Critics of the Rockefeller laws' harshness charge that they are "unjust and racially targeted," Linda Dechabert, head of Exponents, a harm-reduction group working with drug addicts, ex-prisoners and people with AIDS, said at the March 25 rally.

The racial disparities most likely stem from the ecology of the drug trade -- ghetto street dealers are more visible and violent than discreet white-collar dealers -- and the cumulative effects of racism in who gets stopped, who gets prosecuted and who gets imprisoned.

"It's easy to arrest blacks and Latinos, because they're in a confined area," notes Carl Dukes, 64, an ex-prisoner who attended the rally.

Another criticism is that penalties are determined by the weight of the drugs seized rather than by the defendant's role in the deal.

The most notorious case of that was Elaine Bartlett, a Harlem single mother who in 1983 was set up by an Albany cocaine dealer, who paid her $2,500 to deliver 4 ounces to him. Bartlett got 20 years to life, serving 16 years before she won clemency. Police allowed the dealer who hired her to continue operating in exchange for the information.

The state enacted mild reforms in 2004 and 2005. They reduced the 15-to-life sentences to 8 to 20 years, but did not affect the 90 percent of the state's drug prisoners convicted of lesser charges.

Activists developed four "pillars" for further-reaching reforms: restoring judicial discretion, expanding treatment and alternatives to prison, reducing sentences and retroactivity -- letting prisoners apply for the sentences they would have gotten under the revised laws.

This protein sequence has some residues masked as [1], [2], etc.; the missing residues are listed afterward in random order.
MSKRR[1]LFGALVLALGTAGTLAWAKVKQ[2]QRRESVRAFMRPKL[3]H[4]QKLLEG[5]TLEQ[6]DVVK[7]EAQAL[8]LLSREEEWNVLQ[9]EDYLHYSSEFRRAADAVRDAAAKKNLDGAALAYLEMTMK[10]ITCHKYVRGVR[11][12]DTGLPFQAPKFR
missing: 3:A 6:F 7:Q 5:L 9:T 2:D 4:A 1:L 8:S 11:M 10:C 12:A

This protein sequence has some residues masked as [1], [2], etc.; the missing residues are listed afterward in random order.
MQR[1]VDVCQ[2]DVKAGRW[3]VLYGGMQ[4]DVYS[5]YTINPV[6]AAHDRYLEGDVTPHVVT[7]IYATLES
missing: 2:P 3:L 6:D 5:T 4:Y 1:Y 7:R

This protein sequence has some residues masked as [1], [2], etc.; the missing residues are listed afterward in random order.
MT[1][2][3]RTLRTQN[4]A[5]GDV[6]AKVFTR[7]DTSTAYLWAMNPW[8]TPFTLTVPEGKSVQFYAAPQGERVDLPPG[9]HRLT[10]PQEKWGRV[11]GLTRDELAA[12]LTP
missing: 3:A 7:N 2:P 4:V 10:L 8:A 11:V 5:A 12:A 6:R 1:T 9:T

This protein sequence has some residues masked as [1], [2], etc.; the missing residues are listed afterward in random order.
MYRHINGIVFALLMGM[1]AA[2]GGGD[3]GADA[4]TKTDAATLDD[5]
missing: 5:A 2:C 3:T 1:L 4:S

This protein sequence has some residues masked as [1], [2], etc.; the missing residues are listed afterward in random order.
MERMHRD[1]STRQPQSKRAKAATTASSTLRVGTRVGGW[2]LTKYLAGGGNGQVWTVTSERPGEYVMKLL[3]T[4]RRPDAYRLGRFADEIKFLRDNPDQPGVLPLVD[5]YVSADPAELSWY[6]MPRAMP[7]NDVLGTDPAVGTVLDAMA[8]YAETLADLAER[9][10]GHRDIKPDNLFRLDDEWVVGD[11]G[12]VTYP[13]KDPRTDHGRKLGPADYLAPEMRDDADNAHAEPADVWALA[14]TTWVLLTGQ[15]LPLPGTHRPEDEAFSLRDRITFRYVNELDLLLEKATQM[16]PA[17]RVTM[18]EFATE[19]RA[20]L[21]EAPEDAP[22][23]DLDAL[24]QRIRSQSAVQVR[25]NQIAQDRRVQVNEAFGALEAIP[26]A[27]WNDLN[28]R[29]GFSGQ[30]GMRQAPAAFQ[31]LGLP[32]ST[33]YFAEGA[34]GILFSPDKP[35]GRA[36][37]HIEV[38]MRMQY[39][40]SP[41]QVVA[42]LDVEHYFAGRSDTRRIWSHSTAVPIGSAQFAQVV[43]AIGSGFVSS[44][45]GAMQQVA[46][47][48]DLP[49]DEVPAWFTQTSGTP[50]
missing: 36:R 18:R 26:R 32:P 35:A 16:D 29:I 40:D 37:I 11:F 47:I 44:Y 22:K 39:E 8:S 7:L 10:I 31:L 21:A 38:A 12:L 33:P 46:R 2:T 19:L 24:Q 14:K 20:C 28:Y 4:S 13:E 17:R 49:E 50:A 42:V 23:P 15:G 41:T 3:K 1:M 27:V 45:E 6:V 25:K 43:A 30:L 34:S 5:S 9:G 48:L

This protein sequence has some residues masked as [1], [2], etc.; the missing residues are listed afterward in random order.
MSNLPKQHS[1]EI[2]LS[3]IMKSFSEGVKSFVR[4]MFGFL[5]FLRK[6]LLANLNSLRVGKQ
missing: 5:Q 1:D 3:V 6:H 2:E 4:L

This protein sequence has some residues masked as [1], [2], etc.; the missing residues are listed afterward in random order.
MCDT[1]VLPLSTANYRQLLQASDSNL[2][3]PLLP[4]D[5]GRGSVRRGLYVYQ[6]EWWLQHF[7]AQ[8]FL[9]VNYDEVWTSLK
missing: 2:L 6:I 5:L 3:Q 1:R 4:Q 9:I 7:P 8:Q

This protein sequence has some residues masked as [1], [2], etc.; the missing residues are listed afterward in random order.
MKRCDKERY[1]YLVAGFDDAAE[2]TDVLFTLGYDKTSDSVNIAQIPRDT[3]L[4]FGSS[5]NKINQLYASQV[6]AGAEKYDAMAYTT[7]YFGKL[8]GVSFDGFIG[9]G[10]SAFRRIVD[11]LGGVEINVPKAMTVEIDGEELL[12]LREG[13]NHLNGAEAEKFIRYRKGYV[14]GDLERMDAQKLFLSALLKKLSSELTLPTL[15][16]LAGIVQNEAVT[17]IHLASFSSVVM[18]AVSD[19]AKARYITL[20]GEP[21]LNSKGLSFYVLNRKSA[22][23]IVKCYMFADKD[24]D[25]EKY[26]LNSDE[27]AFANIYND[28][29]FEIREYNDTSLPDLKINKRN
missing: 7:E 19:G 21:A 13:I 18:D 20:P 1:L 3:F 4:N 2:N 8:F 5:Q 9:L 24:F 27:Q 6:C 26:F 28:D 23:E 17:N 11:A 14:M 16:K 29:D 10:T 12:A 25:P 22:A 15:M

By those standards, the proposed new law would do well on treatment. It's expected to provide an extra $50 million to $80 million for drug-treatment and alternatives-to-incarceration programs, such as the one run by the Brooklyn district attorney's office.

New York has a harm-reduction system well positioned to take advantage of this, notes Gabriel Sayegh of the Drug Policy Alliance, as there are well-established programs for drug rehab, needle exchange, methadone maintenance and overdose prevention.

Most activists agree, however, that the bill falls short on judicial discretion and retroactivity. For example, someone found guilty of selling drugs would still get an automatic 4 1/2-year minimum if they had been convicted of a violent felony in the past 10 years, says Gangi. Such a person might be dangerous -- or might have calmed down considerably since their previous crime.